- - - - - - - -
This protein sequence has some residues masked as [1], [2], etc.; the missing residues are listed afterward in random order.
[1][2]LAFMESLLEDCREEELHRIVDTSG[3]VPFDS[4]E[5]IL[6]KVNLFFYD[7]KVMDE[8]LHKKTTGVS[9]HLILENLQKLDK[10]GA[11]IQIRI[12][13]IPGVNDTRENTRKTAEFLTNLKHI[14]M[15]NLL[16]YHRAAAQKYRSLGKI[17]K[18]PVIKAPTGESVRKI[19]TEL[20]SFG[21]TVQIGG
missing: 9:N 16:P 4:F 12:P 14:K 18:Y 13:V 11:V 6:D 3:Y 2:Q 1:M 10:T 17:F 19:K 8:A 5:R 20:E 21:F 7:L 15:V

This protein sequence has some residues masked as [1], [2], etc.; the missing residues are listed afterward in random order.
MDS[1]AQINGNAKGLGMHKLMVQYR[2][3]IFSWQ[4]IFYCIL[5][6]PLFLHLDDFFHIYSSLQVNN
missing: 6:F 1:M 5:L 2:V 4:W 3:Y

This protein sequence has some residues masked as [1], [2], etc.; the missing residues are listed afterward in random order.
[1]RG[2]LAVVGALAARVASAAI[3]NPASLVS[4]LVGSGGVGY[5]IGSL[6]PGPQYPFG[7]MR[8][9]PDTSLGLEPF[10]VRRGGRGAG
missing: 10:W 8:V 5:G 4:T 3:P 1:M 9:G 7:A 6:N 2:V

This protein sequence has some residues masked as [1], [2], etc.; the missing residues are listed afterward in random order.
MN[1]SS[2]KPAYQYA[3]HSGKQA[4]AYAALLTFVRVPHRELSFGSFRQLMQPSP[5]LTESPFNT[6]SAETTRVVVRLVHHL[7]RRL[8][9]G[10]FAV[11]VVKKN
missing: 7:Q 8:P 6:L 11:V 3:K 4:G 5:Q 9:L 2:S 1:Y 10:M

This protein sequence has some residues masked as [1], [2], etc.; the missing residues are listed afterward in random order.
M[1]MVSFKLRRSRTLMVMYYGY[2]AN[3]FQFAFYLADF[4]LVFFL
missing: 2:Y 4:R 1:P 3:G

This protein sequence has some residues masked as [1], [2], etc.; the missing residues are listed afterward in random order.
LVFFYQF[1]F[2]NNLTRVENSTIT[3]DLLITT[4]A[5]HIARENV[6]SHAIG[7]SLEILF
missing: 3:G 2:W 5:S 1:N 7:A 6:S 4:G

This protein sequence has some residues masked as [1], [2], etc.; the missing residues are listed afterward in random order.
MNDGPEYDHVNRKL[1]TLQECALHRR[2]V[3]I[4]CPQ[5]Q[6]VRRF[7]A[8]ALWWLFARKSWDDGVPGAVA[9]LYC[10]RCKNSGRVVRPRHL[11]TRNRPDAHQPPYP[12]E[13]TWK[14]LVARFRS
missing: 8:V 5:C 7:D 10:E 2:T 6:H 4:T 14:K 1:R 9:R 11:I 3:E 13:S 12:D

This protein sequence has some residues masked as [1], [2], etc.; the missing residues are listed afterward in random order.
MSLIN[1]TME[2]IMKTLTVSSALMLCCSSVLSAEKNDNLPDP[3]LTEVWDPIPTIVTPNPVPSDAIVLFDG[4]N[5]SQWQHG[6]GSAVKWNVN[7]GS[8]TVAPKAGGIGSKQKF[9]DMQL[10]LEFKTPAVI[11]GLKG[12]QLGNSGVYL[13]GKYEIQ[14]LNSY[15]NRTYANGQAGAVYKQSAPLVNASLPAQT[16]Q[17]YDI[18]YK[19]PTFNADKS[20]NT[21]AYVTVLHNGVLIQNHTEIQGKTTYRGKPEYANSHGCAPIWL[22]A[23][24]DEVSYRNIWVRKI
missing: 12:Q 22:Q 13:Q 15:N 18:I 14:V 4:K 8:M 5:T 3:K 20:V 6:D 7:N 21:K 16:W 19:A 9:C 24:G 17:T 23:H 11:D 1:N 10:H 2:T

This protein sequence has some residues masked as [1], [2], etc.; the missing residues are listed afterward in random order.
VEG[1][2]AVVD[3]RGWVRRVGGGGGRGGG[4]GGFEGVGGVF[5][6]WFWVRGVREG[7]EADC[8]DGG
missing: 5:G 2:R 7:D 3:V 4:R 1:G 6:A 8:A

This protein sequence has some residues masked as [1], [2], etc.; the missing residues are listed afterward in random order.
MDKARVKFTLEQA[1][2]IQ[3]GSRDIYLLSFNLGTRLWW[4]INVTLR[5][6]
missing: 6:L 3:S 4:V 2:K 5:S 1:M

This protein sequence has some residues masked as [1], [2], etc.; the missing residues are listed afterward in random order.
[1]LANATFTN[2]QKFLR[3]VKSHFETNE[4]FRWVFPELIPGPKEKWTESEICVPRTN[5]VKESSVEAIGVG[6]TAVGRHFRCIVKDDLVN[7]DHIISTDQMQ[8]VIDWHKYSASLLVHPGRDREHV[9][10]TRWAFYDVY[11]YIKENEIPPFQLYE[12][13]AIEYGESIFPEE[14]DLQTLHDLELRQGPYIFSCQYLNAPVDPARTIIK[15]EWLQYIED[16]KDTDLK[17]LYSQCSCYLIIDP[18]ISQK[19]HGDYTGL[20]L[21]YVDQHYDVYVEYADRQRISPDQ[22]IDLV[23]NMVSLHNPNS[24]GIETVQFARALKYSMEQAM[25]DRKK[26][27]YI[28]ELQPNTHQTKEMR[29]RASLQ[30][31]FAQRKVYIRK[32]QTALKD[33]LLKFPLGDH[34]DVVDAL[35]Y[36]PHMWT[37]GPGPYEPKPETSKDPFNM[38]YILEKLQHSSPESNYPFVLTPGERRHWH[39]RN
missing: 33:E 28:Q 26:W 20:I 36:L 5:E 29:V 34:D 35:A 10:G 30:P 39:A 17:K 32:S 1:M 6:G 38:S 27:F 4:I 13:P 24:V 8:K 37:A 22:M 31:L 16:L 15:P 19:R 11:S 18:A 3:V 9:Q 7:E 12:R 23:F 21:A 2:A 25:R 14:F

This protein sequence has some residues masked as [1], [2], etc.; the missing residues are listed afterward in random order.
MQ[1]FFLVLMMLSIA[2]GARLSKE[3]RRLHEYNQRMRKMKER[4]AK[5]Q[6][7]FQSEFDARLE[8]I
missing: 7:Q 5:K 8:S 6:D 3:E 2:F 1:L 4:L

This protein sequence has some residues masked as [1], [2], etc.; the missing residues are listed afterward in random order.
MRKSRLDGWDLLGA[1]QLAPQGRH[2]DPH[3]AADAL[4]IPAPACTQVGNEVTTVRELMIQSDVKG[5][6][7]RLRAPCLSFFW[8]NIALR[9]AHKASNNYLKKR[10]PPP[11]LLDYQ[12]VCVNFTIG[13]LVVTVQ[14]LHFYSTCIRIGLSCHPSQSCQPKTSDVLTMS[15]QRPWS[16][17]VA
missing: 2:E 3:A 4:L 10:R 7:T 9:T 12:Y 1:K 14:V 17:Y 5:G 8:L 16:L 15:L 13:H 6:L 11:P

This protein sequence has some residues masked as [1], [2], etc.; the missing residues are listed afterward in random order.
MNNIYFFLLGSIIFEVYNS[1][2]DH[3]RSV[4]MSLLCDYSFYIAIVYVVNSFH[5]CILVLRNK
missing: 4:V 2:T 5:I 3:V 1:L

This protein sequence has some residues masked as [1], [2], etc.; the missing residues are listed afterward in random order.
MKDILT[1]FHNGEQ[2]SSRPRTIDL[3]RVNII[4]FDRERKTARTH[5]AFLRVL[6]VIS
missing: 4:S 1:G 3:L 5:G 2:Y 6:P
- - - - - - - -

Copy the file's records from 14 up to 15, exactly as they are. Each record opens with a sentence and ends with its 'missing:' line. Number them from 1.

This protein sequence has some residues masked as [1], [2], etc.; the missing residues are listed afterward in random order.
MNNIYFFLLGSIIFEVYNS[1][2]DH[3]RSV[4]MSLLCDYSFYIAIVYVVNSFH[5]CILVLRNK
missing: 4:V 2:T 5:I 3:V 1:L

This protein sequence has some residues masked as [1], [2], etc.; the missing residues are listed afterward in random order.
MKDILT[1]FHNGEQ[2]SSRPRTIDL[3]RVNII[4]FDRERKTARTH[5]AFLRVL[6]VIS
missing: 4:S 1:G 3:L 5:G 2:Y 6:P